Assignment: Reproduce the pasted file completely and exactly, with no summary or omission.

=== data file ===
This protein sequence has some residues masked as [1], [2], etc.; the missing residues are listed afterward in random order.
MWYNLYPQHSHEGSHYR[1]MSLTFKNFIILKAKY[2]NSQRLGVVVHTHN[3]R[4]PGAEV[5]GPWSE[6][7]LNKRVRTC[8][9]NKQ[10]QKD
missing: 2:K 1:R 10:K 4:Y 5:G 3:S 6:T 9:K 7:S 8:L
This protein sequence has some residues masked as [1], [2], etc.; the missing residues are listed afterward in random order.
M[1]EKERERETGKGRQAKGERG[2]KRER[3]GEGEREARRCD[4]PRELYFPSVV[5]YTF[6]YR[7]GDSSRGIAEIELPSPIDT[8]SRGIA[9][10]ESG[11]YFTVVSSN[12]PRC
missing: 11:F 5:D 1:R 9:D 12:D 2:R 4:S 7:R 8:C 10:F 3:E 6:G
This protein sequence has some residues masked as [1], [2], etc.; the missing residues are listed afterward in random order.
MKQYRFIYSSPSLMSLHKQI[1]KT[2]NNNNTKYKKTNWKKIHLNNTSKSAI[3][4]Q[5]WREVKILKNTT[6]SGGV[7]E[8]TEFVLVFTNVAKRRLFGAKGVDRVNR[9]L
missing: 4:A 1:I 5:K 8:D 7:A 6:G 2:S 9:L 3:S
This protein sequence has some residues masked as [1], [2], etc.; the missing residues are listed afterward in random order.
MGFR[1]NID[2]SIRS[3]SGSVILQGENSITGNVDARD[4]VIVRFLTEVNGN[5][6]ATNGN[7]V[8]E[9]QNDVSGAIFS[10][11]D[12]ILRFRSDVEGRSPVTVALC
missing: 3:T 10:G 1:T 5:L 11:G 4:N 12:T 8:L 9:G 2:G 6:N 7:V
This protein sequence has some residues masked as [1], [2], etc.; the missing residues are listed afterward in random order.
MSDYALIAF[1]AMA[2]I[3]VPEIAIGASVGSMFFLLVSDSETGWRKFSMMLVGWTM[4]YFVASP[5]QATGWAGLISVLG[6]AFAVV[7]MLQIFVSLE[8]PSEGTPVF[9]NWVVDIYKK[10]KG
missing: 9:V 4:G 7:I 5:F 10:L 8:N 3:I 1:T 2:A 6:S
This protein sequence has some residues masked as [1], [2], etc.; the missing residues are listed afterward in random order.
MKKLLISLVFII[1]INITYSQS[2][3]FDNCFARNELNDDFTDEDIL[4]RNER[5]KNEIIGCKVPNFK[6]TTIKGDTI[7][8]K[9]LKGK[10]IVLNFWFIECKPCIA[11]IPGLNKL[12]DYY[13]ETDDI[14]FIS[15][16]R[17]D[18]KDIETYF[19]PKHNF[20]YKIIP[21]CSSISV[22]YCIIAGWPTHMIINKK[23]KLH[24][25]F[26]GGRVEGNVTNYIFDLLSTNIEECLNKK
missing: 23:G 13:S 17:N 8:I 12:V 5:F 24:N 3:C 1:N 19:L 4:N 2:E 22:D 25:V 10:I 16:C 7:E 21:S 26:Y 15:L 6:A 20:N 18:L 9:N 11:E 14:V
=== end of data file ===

This protein sequence has some residues masked as [1], [2], etc.; the missing residues are listed afterward in random order.
MWYNLYPQHSHEGSHYR[1]MSLTFKNFIILKAKY[2]NSQRLGVVVHTHN[3]R[4]PGAEV[5]GPWSE[6][7]LNKRVRTC[8][9]NKQ[10]QKD
missing: 2:K 1:R 10:K 4:Y 5:G 3:S 6:T 9:K 7:S 8:L
This protein sequence has some residues masked as [1], [2], etc.; the missing residues are listed afterward in random order.
M[1]EKERERETGKGRQAKGERG[2]KRER[3]GEGEREARRCD[4]PRELYFPSVV[5]YTF[6]YR[7]GDSSRGIAEIELPSPIDT[8]SRGIA[9][10]ESG[11]YFTVVSSN[12]PRC
missing: 11:F 5:D 1:R 9:D 12:D 2:R 4:S 7:R 8:C 10:F 3:E 6:G
This protein sequence has some residues masked as [1], [2], etc.; the missing residues are listed afterward in random order.
MKQYRFIYSSPSLMSLHKQI[1]KT[2]NNNNTKYKKTNWKKIHLNNTSKSAI[3][4]Q[5]WREVKILKNTT[6]SGGV[7]E[8]TEFVLVFTNVAKRRLFGAKGVDRVNR[9]L
missing: 4:A 1:I 5:K 8:D 7:A 6:G 2:S 9:L 3:S
This protein sequence has some residues masked as [1], [2], etc.; the missing residues are listed afterward in random order.
MGFR[1]NID[2]SIRS[3]SGSVILQGENSITGNVDARD[4]VIVRFLTEVNGN[5][6]ATNGN[7]V[8]E[9]QNDVSGAIFS[10][11]D[12]ILRFRSDVEGRSPVTVALC
missing: 3:T 10:G 1:T 5:L 11:G 4:N 12:T 8:L 9:G 2:G 6:N 7:V
This protein sequence has some residues masked as [1], [2], etc.; the missing residues are listed afterward in random order.
MSDYALIAF[1]AMA[2]I[3]VPEIAIGASVGSMFFLLVSDSETGWRKFSMMLVGWTM[4]YFVASP[5]QATGWAGLISVLG[6]AFAVV[7]MLQIFVSLE[8]PSEGTPVF[9]NWVVDIYKK[10]KG
missing: 9:V 4:G 7:I 5:F 10:L 8:N 3:I 1:T 2:A 6:S
This protein sequence has some residues masked as [1], [2], etc.; the missing residues are listed afterward in random order.
MKKLLISLVFII[1]INITYSQS[2][3]FDNCFARNELNDDFTDEDIL[4]RNER[5]KNEIIGCKVPNFK[6]TTIKGDTI[7][8]K[9]LKGK[10]IVLNFWFIECKPCIA[11]IPGLNKL[12]DYY[13]ETDDI[14]FIS[15][16]R[17]D[18]KDIETYF[19]PKHNF[20]YKIIP[21]CSSISV[22]YCIIAGWPTHMIINKK[23]KLH[24][25]F[26]GGRVEGNVTNYIFDLLSTNIEECLNKK
missing: 23:G 13:S 17:N 8:I 12:V 5:F 24:N 3:C 1:N 19:L 4:N 2:E 22:D 25:V 10:I 16:C 7:E 21:S 26:Y 15:L 6:A 20:N 18:L 9:N 11:E 14:V